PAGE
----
Category Archives: Discharge Planning
December 7th, 2012 | 0
Doctors and hospitals have certain obligations to provide competent care to patients. This duty of care does not end at the hospital doors. When a patient is discharged, the hospital/healthcare provider has a responsibility to ensure that any discharge plan is made in the best interests of the patient and takes into account the medical needs of the patient. Everyone, from the treating physician to the discharge planner, must take certain steps to ensure that the goals of providing competent care are met even once the patient has left.Continue Reading
November 18th, 2012 | 0
There is ever-increasing evidence that shows serious deficiencies in patient care quality exists during transitions between care facilities. Many issues can arise in these circumstances that can jeopardize patient’s safety and they all seem to share similar problems and solutions. Issues such as medication errors, lack of appropriate follow-up care, insufficient or inaccurate information transfers are easily avoided. If discharge planners do their part to improve on these issues it will lead to transitions into continuing care that are smoother and will result in happier patients and ultimately better care.
- “Know your patient” The most important aspect of patient care is to “know your patient”. This goes beyond knowing only their personal information and medical condition(s). Discharge planners should thoroughly immerse themselves in a patient’s medical chart. You must know what care your patient needs at all stages of their care and also be able to explain this in understandable terms to both your patient and their family.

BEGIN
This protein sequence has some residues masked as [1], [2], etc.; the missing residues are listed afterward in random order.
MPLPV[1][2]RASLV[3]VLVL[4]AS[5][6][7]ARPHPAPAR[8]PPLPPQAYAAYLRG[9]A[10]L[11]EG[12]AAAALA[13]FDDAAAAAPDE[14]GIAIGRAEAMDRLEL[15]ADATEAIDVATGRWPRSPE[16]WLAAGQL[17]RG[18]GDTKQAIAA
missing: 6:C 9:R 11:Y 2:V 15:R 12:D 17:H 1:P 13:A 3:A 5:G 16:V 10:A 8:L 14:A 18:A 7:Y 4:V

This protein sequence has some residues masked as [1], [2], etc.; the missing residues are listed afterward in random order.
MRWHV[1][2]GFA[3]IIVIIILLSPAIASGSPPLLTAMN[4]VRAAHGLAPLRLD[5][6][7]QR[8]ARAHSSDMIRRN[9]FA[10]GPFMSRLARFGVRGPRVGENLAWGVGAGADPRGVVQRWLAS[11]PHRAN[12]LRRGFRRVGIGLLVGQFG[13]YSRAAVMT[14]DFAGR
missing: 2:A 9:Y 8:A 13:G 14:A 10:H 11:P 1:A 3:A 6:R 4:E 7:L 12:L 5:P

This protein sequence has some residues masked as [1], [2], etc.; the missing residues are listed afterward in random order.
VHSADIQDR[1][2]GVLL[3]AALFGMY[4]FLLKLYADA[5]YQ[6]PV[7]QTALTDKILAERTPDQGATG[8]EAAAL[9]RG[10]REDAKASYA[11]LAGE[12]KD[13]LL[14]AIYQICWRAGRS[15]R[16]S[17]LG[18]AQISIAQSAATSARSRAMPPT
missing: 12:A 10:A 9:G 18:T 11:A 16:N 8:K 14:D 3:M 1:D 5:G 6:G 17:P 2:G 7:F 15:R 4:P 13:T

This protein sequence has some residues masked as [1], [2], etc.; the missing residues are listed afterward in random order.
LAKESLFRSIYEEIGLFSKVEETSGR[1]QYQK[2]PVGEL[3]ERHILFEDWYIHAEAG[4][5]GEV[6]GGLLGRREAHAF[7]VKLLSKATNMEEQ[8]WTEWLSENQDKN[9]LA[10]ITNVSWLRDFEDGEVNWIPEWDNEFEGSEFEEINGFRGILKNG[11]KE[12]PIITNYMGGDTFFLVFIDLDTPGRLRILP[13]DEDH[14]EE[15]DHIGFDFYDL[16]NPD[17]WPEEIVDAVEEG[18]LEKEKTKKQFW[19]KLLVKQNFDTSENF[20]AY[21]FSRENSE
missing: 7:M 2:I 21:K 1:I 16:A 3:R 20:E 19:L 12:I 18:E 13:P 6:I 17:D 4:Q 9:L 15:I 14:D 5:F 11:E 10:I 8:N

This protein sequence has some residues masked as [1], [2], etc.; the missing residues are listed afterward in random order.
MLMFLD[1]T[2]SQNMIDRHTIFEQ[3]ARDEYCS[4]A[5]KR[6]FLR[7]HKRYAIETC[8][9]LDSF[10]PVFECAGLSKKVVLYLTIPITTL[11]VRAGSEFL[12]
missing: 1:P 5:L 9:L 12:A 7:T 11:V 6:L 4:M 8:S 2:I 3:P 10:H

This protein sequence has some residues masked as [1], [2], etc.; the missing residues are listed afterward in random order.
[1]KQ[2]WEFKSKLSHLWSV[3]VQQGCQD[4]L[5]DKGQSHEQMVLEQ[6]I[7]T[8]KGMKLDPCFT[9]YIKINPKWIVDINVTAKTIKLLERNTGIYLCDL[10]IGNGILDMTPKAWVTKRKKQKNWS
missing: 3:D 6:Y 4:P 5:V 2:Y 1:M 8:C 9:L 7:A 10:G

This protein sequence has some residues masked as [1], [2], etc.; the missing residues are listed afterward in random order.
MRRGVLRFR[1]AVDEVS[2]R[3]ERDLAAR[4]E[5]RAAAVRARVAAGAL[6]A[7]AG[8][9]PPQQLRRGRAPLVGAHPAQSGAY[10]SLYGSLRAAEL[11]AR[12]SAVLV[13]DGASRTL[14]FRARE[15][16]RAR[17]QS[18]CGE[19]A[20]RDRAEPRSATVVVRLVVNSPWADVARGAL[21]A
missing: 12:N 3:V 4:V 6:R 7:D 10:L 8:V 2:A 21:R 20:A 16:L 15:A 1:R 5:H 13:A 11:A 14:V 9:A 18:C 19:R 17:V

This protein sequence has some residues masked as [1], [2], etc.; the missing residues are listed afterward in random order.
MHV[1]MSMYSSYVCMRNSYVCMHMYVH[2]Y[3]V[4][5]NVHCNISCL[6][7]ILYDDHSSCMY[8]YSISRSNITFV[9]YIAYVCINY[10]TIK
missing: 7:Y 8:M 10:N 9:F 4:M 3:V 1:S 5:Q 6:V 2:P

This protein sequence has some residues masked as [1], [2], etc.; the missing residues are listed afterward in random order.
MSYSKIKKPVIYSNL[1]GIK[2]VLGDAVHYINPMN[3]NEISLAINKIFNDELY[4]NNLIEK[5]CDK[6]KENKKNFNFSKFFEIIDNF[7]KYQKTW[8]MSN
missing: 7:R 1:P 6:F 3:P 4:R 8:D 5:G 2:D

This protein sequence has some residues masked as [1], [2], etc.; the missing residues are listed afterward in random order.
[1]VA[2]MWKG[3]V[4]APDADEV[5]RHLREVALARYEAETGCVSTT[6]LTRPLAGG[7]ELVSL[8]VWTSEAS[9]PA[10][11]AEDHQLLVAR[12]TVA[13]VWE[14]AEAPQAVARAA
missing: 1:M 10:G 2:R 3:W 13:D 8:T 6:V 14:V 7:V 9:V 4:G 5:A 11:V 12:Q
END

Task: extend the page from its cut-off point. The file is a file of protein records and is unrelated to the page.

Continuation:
Hospital Admins Must Answer 5 Key Questions To Shape A Successful Post-Acute Care Strategy M.L. Sutton
October 13th, 2012 | 0
This post originally appeared here: http://medcitynews.com/2012/10/hospital-admins-must-answer-5-key-questions-to-shape-a-successful-post-acute-care-strategy/ and was published by MedCity News.
The Patient Protection and Affordable Care Act has fundamentally changed the healthcare marketplace and permanently altered the role of post-acute programs in the strategic response of health systems.
This is a challenge for many hospital systems as they have under invested in management talent and the infrastructure of their post-acute capabilities. As payment models evolve and providers become more accountable for patient’s costs, care will be driven to the lowest cost settings. A hospital’s post-acute capabilities could be an engine that drives profitability or the burden that causes missed opportunity.Continue Reading
September 13th, 2012 | 0
This post originally appeared here: http://www.nytimes.com/2007/06/19/health/19tren.html and was published by the NYTimes.com.
Almost as soon as patients are admitted to 9 Silver, a general medicine floor at Beth Israel Medical Center in downtown Manhattan, Alicia Tennenbaum starts planning how to get them to leave.
As a hospital discharge planner, Ms. Tennenbaum is a health care traffic cop, patrolling a wildly busy intersection of medical, economic and social challenges. On 9 Silver, she visits patients who are elderly, impoverished or just reeling from a diagnosis, asking: Do you need a ride home? Do you have a home? Do you need help with shopping, meals? Grab bars in the shower? Physical therapy? Do you have someone who can get you to check-ups?Continue Reading
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